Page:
The antidote for the self-justification and the self-sovereignty driving envy is rootedness in justification by faith and the supremacy of Christ. Like all other sins, envy is fundamentally a sin of pride, and the only way to kill pride is to confess our sin, repent of it, and believe in the forgiveness given to us by God’s free grace in Jesus.
Flashing back to Genesis 4, why do you think Abel’s sacrifice was accepted and Cain’s was not. Did God just like Abel better? Did Abel know the right religious words or jump through the right religious hoops?
No, Abel’s sacrifice was accepted first because it was the sort of offering God had commanded, but also because his offering of sacrificed livestock best reflected the stakes of making us right with God. After the fall, one of the first things Adam and Eve did to cover their shame was clothe themselves with plants. But they had brought death into the world and bloodshed; only bloodshed could cover their shame. So God replaced their leafy garments with animal skins. This is how serious sin is; this is how serious envy is. Something has to die. “[W]ithout the shedding of blood there is no forgiveness” (Hebrews 9:22).
God required an offering and Abel brought real sacrifices. Cain brought the fruit of his hard work. We cannot and will not satisfy the debt of envy through the fruit of our hard work any more than Cain could. If we want to kill envy, it will take death.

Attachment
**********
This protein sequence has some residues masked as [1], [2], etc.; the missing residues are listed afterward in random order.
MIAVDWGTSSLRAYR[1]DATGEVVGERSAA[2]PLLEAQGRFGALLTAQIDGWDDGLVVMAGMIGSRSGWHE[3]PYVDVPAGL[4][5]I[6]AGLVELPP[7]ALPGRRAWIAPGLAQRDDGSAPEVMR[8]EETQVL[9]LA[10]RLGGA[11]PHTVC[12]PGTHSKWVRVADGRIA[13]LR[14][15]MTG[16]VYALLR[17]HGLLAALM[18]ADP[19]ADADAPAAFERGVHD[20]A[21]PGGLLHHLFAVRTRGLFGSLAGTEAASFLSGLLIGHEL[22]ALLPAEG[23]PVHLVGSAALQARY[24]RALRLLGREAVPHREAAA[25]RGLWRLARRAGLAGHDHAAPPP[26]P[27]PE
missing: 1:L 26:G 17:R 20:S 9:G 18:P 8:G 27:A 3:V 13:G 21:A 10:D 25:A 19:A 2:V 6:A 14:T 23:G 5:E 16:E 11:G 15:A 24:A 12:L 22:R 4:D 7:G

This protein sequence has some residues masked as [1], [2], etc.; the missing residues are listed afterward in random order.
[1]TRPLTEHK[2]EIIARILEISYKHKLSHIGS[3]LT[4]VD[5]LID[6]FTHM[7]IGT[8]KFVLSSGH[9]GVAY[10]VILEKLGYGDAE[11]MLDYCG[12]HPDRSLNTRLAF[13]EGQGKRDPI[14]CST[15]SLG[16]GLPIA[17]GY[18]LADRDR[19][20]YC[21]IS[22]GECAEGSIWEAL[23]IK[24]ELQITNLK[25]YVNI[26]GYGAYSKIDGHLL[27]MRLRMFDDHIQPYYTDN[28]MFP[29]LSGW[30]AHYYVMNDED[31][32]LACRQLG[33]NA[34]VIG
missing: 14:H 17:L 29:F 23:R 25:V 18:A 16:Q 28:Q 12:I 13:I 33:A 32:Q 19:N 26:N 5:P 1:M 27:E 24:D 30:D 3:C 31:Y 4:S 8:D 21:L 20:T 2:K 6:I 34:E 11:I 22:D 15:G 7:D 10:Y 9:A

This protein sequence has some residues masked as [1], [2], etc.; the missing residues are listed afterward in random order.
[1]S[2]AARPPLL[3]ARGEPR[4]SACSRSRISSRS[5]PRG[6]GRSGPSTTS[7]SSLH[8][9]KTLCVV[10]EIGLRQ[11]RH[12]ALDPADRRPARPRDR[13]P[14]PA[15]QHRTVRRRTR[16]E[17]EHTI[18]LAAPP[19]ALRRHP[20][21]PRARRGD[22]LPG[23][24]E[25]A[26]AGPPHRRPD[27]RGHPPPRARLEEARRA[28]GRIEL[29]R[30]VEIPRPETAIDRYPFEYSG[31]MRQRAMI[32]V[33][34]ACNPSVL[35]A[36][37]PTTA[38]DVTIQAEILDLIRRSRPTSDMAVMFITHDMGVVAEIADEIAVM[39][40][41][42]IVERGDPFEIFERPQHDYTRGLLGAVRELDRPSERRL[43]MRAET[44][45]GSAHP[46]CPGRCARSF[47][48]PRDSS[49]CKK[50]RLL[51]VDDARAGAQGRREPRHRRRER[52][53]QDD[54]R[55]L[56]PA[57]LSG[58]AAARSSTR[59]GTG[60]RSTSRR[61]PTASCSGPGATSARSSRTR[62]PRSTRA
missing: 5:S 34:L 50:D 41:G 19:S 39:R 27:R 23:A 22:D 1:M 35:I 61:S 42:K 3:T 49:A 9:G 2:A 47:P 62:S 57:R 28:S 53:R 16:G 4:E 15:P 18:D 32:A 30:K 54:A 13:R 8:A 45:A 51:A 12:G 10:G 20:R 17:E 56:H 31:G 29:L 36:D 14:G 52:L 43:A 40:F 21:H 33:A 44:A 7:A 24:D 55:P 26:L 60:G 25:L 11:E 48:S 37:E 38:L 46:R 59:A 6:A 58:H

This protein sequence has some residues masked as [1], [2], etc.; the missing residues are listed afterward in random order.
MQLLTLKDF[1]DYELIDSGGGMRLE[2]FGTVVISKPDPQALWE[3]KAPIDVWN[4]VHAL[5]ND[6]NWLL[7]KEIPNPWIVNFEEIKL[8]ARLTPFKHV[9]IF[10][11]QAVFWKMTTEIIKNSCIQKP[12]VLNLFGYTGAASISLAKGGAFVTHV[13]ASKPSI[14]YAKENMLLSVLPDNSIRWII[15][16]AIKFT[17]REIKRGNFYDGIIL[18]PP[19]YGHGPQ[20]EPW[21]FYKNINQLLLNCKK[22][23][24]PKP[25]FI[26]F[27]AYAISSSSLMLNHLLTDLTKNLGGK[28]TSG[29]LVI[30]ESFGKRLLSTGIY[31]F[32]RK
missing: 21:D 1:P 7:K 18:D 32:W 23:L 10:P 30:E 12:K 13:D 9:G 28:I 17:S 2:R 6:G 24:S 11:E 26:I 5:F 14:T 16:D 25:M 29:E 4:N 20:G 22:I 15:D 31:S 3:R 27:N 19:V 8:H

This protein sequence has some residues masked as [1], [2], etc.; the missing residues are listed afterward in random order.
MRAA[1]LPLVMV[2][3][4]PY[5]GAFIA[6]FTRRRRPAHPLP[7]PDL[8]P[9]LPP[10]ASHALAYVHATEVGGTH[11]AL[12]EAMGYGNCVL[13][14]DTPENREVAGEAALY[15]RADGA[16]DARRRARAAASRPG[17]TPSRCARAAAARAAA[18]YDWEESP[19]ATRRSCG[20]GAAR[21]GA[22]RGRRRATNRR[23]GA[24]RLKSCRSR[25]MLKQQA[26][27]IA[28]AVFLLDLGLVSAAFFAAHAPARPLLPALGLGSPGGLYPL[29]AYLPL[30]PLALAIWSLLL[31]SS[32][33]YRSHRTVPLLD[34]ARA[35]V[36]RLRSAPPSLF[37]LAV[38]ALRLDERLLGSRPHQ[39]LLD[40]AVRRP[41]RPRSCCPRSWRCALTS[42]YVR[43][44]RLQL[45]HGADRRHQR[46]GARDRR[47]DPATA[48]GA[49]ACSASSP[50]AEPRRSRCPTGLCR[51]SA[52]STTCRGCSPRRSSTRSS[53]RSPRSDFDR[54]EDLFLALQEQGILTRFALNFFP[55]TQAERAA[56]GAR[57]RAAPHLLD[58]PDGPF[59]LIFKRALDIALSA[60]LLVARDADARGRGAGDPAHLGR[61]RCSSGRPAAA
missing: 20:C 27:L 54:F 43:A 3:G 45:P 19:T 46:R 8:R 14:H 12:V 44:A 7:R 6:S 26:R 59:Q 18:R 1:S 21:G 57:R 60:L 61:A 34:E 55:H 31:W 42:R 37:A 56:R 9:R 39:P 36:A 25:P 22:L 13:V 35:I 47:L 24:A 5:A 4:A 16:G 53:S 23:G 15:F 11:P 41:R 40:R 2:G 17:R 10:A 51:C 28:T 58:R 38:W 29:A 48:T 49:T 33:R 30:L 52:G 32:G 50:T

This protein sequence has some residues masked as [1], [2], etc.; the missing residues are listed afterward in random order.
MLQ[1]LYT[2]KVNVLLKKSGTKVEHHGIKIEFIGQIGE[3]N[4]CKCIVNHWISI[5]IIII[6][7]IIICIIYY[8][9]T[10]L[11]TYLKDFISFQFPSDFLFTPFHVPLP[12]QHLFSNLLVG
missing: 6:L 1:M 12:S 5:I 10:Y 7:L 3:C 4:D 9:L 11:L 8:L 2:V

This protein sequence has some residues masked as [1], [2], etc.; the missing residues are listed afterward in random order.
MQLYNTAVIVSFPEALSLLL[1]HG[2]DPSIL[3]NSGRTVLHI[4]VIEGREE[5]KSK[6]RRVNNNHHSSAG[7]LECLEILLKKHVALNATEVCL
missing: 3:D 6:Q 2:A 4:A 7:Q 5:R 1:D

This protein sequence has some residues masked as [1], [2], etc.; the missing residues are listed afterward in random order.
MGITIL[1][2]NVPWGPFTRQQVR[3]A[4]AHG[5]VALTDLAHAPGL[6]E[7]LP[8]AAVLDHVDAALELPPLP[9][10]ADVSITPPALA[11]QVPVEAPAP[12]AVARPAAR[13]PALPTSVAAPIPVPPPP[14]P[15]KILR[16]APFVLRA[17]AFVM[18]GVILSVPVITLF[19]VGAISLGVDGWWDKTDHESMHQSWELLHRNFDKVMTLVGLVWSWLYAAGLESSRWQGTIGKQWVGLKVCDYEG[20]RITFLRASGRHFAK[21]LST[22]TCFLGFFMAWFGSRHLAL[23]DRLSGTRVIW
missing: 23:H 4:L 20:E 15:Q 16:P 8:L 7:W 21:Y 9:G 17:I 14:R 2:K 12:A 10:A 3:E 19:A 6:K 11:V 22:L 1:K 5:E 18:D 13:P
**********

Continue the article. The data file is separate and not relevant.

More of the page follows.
Thanks be to God, then, that Jesus offers himself as the acceptable sacrifice. The fruit of his hard work culminates with his substitutionary death, taking our place, covering our shame, killing our sin.
In one of the great glorious ironies of the gospel, it is envy for what Jesus has that drives us to betray him and nail him to the cross, but in his crucifixion he is gladly, willingly, humbly, and freely giving us everything he’s got. No one is more generous than Jesus. We need not envy him or anyone else; his unclenched hand freely gives us all things! So says Paul:
He did not even spare His own Son,
but offered Him up for us all;
how will He not also with Him grant us everything?
So, then, envy is not only spiritual suicide, it is spiritual nonsense! Not one of us can add an ounce of satisfaction through a pound of envy. But in the free gift of eternal life there is eternal fulfillment.
The final and best way to assassinate envy, therefore, is to park ourselves at the foot of the cross early and often. Rather than constantly fooling with envy’s sideways glance, we ought to be “keeping our eyes on Jesus, the source and perfecter of our faith” (Hebrews 12:2). Look at him and his glory, and you will find rest.